You're probably familiar with the following situation. You're running down the subway escalator like crazy, hoping you'll catch your train, only to see it leave the platform right in front of your nose. All you can do at that point is come to terms with the fact that you'll need to wait for your next connection. To make the wait more enjoyable, you can now see an exhibition called Art Behind the Line at four stations of the metro. This unusual project, which was implemented in cooperation with the The Prague Transport Company and the Gallery of the Capital City of Prague, might enable you to see this transport space from a slightly different angle.
You may have previously witnessed the Prague metro turn into a concert hall or even a dance hall in a blink of an eye. After experiences like these, you must have been convinced that nothing can surprise you in the subway anymore. But has it occured to you that these underground spaces could serve as exhibition halls for world-famous artists? No? Well, try to look behind the white dividing line at the edge of the platform in the subway on your way to work. At four specific stations, there will be a pleasant surprise waiting for you.
"The exhibition Art Behind the Line is the first of the projects whose aim is to present the Prague metro as a space that is open to contemporary art. It builds on the fact that the design of the newly emerging stations was entrusted to renowned artists and Prague can thus count itself among the world capitals, where similar realizations as well as one-time artistic interventions are common,"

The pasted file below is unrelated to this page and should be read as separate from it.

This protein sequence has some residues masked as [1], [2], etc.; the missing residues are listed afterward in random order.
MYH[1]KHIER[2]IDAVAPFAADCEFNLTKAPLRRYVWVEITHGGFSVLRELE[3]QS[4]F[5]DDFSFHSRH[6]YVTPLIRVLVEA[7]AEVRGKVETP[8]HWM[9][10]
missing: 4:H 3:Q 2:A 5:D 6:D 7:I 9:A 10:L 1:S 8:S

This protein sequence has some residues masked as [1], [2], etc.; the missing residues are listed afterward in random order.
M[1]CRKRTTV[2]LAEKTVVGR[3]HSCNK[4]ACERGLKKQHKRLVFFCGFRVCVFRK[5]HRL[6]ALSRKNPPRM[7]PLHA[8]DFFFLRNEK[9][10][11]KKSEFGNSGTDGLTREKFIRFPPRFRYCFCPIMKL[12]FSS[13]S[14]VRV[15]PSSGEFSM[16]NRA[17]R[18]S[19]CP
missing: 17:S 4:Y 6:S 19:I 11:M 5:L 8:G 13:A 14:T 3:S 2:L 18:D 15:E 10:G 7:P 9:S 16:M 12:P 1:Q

said Aneta Řehková, spokeswoman for the Transport Company of the Capital City of Prague.
The photographs by eight artists, such as Jiří Kovanda, Ondřej Přibyl or Markéta Othová, can be spotted on the walls behind the railway tracks of the stations Můstek A, Florenc B, Náměstí republiky and Karlovo náměstí. A total of sixteen unusual works are awaiting you, and you can also look forward to guided tours, which will bring you closer to the works themselves. And why were exactly these stations chosen for the presentation? The reason is simple.
"There are empty spaces formerly used for advertising on the design paneling at the aforementioned platforms,"
Although traveling by subway can really get on one's nerves sometimes, the fact is that the Prague metro has a long history that other countries can only envy us. From the very beginning of its operation, it can boast quality works of art. If you happen to have time to spare, stop for a moment and look around yourself in the subway. You'll definitely spot various mosaics, fountains, sculptures or stone or bronze reliefs. The exhibition will Art Behind the Line be run until the end of this year.